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Sci. STKE, 12 October 2004
Vol. 2004, Issue 254, p. tw364
[DOI: 10.1126/stke.2542004tw364]

EDITORS' CHOICE

CANCER Key Role for Hedgehog in Prostate Cancer

Hedgehog proteins are ligands that activate a signaling pathway essential for pattern formation in development that is also required for the growth of certain cancers. Karhadkar et al. now report that prostate cancer, a common and deadly cancer in men, depends heavily on hedgehog signaling at multiple stages of cancer progression. In prostate cancer cell lines, expression of transcripts encoding components of the Hh pathway was increased, and treatment of cells with cyclopamine, an inhibitor of SMO (smoothened, the critical membrane signaling protein that initiates signaling), inhibited growth of the cell lines. Cyclopamine was very effective at preventing growth and causing regression of xenograft tumors generated in athymic mice from the cell lines. Tumors did not regrow after cyclopamine treatment was stopped, suggesting that maintenance of tumor stem cells that can renew the tumor was effectively inhibited. Such stem cells for prostate tumors appear to arise from epithelial progenitor cells. The authors found that such cells underwent unlimited growth and formed aggressive tumors when transfected with an activating component of the Hh pathway. In samples from human tumors, expression of Hh pathway components was increased in those tumors with metastatic properties. In particular, SMO mRNA was present in all metastatic cells but not present in normal prostate tissue. A similar correlation was seen between Hh signaling components and metastatic activity of several mouse tumor cell lines, and stable transfection of the Hh signaling component GLI caused a weakly metastatic cell line to become strongly lethal when inoculated into mice. Thus the authors conclude that Hh signaling has a key role in the generation of prostate cancer cells from the prostate epithelium, as well as the growth and metastasis of those cells. The findings could well be beneficial in improving diagnosis and treatment of prostate cancer.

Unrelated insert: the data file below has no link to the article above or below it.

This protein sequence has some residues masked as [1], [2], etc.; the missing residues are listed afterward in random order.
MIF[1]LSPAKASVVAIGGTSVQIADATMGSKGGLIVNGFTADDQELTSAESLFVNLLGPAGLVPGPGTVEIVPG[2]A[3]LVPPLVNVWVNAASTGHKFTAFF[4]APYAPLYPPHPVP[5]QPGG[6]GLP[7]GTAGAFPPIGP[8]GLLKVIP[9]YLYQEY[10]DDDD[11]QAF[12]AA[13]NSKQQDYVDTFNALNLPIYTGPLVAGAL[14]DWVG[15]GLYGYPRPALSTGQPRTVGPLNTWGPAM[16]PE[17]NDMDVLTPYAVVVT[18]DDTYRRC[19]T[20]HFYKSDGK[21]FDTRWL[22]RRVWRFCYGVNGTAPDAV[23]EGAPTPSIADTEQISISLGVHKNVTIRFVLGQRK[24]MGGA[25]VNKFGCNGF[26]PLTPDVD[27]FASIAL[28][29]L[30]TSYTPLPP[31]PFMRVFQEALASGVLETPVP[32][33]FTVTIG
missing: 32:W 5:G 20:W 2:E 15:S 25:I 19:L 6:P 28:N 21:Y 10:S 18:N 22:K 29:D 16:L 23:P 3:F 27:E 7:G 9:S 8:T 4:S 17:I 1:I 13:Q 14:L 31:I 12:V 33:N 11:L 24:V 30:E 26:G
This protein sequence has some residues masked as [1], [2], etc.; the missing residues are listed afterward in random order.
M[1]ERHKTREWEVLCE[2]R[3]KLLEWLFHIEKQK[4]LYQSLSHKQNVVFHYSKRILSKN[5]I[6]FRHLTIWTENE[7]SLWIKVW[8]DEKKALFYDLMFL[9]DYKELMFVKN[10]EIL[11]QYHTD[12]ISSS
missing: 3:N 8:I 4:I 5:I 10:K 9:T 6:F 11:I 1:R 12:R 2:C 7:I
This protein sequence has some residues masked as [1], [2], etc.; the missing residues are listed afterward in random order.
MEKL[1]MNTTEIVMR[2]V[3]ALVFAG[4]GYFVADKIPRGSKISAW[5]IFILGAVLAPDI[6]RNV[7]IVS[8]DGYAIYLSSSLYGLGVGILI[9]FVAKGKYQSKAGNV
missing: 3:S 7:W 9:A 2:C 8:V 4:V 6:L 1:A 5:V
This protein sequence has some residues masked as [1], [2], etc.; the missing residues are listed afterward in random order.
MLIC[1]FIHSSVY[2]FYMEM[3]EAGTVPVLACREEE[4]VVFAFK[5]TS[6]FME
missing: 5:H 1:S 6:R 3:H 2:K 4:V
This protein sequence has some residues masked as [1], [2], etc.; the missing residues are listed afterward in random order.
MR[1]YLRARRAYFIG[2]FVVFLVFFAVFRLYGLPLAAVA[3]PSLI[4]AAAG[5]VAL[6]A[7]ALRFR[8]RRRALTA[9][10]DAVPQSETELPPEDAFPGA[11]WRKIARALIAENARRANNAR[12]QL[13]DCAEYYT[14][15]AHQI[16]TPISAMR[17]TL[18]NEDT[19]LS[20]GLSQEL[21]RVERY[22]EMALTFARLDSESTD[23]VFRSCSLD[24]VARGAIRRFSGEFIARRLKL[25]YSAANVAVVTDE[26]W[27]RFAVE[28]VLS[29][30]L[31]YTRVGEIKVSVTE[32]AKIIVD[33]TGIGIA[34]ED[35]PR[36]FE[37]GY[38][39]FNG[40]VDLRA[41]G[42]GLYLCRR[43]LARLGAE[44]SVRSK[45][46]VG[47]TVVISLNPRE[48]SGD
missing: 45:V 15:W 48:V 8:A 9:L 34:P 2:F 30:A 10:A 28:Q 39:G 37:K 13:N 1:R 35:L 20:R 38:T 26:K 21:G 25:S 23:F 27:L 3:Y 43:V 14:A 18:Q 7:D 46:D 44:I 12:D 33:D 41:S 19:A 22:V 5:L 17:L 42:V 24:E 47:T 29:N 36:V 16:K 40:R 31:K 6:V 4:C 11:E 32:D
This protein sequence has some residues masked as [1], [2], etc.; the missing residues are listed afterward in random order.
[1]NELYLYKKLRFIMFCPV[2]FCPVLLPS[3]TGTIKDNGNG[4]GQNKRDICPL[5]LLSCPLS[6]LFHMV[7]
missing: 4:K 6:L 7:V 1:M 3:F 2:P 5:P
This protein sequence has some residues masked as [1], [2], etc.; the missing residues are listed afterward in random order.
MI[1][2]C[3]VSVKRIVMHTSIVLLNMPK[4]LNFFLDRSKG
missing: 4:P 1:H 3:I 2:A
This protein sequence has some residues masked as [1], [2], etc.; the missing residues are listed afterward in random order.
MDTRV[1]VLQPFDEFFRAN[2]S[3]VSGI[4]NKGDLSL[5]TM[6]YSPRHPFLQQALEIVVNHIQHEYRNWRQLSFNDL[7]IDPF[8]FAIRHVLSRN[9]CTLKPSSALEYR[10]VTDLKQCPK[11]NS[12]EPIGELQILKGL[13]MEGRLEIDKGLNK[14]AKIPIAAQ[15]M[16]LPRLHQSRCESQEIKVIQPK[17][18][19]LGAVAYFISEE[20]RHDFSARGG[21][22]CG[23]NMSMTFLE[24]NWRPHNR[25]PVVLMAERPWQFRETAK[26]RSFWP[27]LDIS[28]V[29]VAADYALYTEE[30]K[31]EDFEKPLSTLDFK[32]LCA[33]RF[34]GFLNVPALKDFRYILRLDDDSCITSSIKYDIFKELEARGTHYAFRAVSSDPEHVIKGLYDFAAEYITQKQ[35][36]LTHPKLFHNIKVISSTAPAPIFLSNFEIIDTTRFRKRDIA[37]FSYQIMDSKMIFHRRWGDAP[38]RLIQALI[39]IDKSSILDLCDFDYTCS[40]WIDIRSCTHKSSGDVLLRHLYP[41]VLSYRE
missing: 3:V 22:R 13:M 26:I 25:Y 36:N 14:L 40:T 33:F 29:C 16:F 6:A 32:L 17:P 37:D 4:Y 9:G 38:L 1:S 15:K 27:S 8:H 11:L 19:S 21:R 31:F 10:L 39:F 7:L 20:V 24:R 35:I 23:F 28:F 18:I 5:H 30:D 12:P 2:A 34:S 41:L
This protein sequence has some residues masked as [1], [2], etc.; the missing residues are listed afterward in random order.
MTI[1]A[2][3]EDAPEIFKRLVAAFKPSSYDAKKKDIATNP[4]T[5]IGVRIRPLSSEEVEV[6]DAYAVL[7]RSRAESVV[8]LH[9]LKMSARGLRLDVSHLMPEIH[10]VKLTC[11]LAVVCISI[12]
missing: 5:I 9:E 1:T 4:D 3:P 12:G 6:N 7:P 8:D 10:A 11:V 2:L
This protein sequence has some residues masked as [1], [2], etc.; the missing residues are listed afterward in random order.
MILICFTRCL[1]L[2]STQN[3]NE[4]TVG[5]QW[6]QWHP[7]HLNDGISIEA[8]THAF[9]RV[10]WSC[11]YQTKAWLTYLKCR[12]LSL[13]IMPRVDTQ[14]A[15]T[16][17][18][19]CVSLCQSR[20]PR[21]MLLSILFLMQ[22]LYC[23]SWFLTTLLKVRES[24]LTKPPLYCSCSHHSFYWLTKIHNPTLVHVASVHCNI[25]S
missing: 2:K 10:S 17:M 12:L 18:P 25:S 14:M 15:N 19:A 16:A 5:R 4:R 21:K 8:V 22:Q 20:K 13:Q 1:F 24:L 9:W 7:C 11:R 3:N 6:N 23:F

S. S. Karhadkar, G. S. Bova, N. Abdallah, S. Dhara, D. Gardner, A. Maitra, J. T. Isaacs, D. M. Berman, P. A. Beachy, Hedgehog signalling in prostate regeneration, neoplasia and metastasis. Nature 431, 707-712 (2004). [Online Journal]

Citation: Key Role for Hedgehog in Prostate Cancer. Sci. STKE 2004, tw364 (2004).


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